Pressure on American universities and colleges to give women students the same athletic opportunities as men increased last month when a federal judge ruled that the Ivy League Brown University had failed to comply with the law, writes Lucy Hodges.
The university had discriminated against women by axing women's gymnastics and volleyball teams in 1991, said the judge. "This win is one more step in the right direction for women's sports," commented Donna Lopiano, executive director of the Women's Sports Foundation.
Brown University is the latest institution to have been found wanting over women's sports. Other universities which have violated the Title IX statute include Indiana University of Pennsylvania which was ordered to reinstate women's gymnastics and swimming and Colorado State which had to reinstate the women's softball team. The issue is extremely controversial because of budget cuts. Higher education institutions say they simply do not have the money to continue funding sports at current levels.
Brown hoped it was being even-handed when it eliminated women's gymnastics and volleyball because it axed men's golf and water polo at the same time.
But the judge thought otherwise. He said that "far more male athletes are being supported at the inter-collegiate level than are female athletes, and thus, women receive less benefit from their intercollegiate varsity programme as a whole than do men".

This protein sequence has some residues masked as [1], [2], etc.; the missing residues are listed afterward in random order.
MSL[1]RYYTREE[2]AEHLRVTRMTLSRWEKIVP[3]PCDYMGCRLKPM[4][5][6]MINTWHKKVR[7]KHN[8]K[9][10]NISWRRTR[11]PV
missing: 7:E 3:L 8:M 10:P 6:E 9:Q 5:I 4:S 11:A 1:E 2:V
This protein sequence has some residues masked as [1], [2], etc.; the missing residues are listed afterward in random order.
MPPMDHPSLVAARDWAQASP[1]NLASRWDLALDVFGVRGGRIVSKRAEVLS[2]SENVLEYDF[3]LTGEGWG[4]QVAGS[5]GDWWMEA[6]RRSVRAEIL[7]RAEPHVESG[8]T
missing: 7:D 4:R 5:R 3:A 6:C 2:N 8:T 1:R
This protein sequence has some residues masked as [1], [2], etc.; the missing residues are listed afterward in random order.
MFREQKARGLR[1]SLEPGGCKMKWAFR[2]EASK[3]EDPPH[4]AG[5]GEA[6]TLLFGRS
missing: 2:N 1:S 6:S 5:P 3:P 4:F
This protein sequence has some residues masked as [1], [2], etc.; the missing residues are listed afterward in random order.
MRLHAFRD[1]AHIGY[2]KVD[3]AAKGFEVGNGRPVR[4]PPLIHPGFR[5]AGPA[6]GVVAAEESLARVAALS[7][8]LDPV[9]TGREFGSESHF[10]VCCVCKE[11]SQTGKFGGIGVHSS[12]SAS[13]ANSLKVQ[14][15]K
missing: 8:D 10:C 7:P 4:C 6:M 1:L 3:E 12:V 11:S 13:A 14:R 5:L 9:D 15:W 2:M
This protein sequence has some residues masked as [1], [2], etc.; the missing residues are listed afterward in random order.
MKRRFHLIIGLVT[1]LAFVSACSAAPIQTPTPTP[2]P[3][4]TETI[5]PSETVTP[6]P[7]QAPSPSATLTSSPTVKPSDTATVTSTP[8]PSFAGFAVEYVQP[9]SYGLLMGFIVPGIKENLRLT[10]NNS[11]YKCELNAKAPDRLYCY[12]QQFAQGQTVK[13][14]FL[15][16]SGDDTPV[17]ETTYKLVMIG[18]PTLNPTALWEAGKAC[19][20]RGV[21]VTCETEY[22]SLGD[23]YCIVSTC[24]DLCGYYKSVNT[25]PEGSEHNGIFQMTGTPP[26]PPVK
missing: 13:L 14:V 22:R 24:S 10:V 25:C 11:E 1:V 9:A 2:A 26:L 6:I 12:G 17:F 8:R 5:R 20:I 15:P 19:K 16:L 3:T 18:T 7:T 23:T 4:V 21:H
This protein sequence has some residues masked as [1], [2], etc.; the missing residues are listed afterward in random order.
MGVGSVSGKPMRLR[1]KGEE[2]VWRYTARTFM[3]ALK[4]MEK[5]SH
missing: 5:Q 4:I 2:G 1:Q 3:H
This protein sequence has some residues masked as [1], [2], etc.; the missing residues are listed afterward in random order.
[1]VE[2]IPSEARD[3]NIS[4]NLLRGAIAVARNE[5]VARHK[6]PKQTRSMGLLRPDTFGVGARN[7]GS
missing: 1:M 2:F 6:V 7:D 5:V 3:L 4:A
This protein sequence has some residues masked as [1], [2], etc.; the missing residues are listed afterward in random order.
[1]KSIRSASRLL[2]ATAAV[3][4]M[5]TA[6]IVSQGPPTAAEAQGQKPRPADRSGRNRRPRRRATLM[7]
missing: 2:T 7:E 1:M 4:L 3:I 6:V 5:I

The fear among America's higher education institutions is that such rulings will lead to further cuts in men's sports, creating trench warfare between men and women, and causing women to be blamed for the situation.
There is some evidence that reductions in men's sports are already happening. For example, men's gymnastics and fencing have been dropped at Cornell.
One of the ironies of the latest case is that Brown claims to have a good record on women's sports. It offers an equal number of men's and women's varsity sports.
However, of the 900 varsity athletes, only about 40 per cent are female.
Brown will be appealing against the decision. Robert Reichley, the university's executive vice president, said this was a case it would not settle. If the university failed in its appeals, it would be forced to cut out more men's sports, he said.
Women's sports experts reject this analysis. They argue that money could be taken from lavishly funded sports such as American football to ensure that the less well funded are able to survive. The issue is expected to grow in importance as more and more women sue colleges and the arguments on both sides are clarified.